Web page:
QCGN says Bill 96 creates ‘rights-free zone’

The Quebec Community Groups Network (QCGN) has warned that if Bill 96 becomes law, it has the potential to create a “rights-free zone” in the province in the name of the protection of the use of French.
QCGN president Marlene Jennings made the statement during a bilingual virtual press conference on June 10. The QCGN has repeatedly raised concerns about the legislation since it was tabled in mid-May.

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Lametti taking a ‘wait and see’ approach to Bill 96

Asked about the issues highlighted last week by the Quebec Community Groups Network (QCGN) regarding the province’s proposed language reform, Bill 96, Canada’s Minister of Justice, David Lametti, shared that he plans to continue to study the bill carefully but generally downplayed worries.

“We’ll continue to watch the situation, but we’re comfortable to let the process move forward,” Lametti said, explaining that although he does have concerns about the way the bill makes use of the notwithstanding clause, he also considers the proposed legislation to be in a very early stage at this point.

“It’s early days. The bill hasn’t even been tabled in the National Assembly,” he observed. “We’ll see where the final wording of it lands.”

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Allison Hanes: For Legault, minority Quebecers are notwithstanding

Since winning power in 2018, Premier François Legault has become a much savvier leader, dialling down his divisive rhetoric from a few years back.

But that doesn’t mean he’s changed his stripes.

Now that he’s in charge, Legault is pretty much doing all the things he threatened to do when he was a raging populist, he’s just presenting it in a much more statesmanlike manner.

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Montrealers honoured for work preserving sacred Irish burial ground

For over a decade, a dedicated team of volunteers has fought tirelessly to preserve the burial ground of 6,000 Irish migrants who perished after their arrival in the 1800s.

At the time, 70,000 Irish refugees arrived in Montreal after leaving their homeland during the potato famine. Many died of typhus either on the boats or once they arrived.

The group’s hard work was recognized with the Richard Evans Award from the Quebec Anglophone Heritage Network.

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English-rights group QCGN sounds the alarm over Quebec’s Bill 96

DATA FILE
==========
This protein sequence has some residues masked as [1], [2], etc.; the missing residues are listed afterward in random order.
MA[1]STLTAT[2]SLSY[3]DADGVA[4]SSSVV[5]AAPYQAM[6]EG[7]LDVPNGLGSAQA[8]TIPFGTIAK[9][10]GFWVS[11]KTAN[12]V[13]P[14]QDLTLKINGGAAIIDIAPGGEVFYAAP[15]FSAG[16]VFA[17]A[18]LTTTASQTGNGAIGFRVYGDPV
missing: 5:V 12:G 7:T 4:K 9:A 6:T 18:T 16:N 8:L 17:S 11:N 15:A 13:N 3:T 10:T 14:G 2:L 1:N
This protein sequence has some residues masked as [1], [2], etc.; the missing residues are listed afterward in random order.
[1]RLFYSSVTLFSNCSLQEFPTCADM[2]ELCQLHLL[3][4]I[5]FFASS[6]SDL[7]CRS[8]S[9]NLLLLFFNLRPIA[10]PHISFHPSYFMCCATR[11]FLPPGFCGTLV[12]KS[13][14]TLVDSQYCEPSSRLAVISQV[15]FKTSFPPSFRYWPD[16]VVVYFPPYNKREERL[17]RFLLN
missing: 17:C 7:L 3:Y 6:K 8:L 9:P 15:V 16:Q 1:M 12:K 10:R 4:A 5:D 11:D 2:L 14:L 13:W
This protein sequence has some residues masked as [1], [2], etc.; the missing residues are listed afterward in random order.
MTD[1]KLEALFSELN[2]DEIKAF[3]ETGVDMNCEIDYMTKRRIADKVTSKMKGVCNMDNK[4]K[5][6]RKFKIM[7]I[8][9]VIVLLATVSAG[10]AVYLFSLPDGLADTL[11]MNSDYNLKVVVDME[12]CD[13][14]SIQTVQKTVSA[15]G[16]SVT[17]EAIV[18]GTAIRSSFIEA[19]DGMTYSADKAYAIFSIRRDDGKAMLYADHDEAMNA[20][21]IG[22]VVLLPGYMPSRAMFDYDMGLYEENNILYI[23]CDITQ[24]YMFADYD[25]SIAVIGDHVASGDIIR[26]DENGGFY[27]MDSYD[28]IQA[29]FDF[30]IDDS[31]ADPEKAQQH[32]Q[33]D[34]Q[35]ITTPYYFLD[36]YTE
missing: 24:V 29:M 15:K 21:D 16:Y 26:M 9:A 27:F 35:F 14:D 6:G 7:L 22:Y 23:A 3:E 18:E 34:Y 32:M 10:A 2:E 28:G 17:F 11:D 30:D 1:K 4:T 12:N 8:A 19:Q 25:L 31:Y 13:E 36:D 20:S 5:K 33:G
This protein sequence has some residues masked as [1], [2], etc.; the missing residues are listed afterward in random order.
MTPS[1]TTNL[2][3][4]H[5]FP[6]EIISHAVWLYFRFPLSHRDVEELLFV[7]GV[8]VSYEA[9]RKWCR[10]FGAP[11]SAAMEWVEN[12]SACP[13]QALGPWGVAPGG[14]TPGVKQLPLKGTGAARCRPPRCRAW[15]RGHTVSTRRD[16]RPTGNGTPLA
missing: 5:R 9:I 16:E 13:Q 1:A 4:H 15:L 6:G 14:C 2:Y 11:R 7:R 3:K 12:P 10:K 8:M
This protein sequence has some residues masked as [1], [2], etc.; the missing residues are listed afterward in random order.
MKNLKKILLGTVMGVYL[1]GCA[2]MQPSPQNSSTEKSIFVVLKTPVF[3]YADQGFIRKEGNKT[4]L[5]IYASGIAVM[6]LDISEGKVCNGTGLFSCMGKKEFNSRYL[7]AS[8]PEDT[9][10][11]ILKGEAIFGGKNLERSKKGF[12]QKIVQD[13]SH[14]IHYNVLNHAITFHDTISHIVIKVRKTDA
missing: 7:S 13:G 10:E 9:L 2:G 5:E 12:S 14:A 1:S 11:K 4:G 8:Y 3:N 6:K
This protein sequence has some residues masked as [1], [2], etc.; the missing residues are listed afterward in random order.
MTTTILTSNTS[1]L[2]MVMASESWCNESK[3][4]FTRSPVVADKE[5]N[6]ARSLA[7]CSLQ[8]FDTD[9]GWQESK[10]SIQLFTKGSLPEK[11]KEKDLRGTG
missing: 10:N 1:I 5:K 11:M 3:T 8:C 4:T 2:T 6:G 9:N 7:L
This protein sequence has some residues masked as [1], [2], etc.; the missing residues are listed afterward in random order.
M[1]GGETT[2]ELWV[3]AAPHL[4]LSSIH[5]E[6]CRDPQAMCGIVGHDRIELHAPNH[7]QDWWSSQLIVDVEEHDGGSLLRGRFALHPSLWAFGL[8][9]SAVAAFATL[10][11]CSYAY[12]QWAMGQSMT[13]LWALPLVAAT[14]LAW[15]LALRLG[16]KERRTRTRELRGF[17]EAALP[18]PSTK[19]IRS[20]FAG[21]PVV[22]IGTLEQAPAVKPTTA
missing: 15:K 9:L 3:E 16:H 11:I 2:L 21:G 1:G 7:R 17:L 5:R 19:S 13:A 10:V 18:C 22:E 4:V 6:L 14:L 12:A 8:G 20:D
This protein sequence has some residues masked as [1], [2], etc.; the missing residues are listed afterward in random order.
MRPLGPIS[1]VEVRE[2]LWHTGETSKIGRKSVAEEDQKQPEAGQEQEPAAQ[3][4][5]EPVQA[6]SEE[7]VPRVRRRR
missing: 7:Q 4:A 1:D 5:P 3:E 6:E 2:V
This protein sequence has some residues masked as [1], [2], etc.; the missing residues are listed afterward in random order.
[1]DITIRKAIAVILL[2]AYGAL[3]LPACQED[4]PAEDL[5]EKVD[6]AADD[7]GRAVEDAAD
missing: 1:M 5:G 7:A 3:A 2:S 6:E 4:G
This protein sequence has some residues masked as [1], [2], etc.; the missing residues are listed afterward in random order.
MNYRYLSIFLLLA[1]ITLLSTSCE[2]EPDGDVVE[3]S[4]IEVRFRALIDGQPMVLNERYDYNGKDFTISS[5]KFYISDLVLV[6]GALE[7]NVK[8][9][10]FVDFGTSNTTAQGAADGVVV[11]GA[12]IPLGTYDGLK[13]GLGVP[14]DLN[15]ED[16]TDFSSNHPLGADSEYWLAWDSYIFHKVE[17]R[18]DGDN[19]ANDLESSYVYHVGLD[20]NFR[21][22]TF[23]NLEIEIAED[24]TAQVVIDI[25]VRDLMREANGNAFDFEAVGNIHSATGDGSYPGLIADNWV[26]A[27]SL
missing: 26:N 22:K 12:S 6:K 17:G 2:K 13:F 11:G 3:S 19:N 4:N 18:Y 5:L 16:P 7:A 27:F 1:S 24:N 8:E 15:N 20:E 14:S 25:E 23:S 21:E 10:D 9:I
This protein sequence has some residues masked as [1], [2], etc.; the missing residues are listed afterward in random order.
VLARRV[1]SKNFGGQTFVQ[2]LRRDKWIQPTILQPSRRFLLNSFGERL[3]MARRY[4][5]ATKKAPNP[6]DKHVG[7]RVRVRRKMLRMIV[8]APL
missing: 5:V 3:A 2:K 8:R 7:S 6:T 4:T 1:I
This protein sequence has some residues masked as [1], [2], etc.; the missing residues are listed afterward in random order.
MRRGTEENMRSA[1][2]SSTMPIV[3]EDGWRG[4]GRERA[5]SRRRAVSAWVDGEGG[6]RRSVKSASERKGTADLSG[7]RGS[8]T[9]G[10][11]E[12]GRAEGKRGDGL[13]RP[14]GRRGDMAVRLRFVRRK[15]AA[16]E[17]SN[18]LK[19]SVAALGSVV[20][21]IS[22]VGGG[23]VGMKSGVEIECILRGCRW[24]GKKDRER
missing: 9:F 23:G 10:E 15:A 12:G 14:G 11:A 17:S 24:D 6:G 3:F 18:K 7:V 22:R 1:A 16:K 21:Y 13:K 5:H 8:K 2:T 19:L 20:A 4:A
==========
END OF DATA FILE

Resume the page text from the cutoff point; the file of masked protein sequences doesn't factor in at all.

The Quebec Community Groups Network is seriously concerned about the impact of Bill 96 on Quebec’s English-speaking community and minorities in general. “We need to ask over and over and over: Why does protecting the French language require the blanket suspension of human rights? asks QCGN President Marlene Jennings.

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Quebec’s new language bill creates ‘charter-free zone,’ English rights group warns

The Quebec Community Groups Network says Bill 96 is wide-ranging, complex and represents a significant overhaul of Quebec’s legal order.

QCGN head Marlene Jennings told reporters today the bill seeks to modify 24 provincial statutes as well as the Constitution Act of 1867.

Jennings says the government’s pre-emptive use of the notwithstanding clause to shield the bill from certain constitutional challenges creates a “charter-free zone” involving a wide array of interactions between citizens and the province.

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Minorities risk being excluded by Quebec’s proposed language law, Anglo-rights group says

Wording by the Quebec government in its proposed amendment of the Canadian Constitution could exclude many from being defined as a Quebecer, according to an analysis of Bill 96 by the Quebec Community Groups Network.

The QCGN is an umbrella group made up of English-speaking community organizations. It says the proposed new language law would effectively make the province a “charter-free zone” because of its sweeping use of the notwithstanding clause.

Bill 96 was tabled by the Coalition Avenir Québec government May 13. Premier François Legault said he expects his majority government to pass it during the next session at the National Assembly.

QCGN president Marlene Jennings expressed concerns about the bill’s use of the notwithstanding clause when it was tabled.

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How will Bill 96 have implications for the English-speaking and minority communities in Quebec?

QCGN President Marlene Jennings discusses the implications of Bill 96 for Quebec’s English-speaking and minority communities with CJAD’s Elias Makos.

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Quebec’s new language bill creates ‘charter-free zone,’ English rights group warns

The Quebec Community Groups Network says Bill 96 is wide-ranging, complex and represents a significant overhaul of Quebec’s legal order.

QCGN head Marlene Jennings told reporters today the bill seeks to modify 24 provincial statutes as well as the Constitution Act of 1867.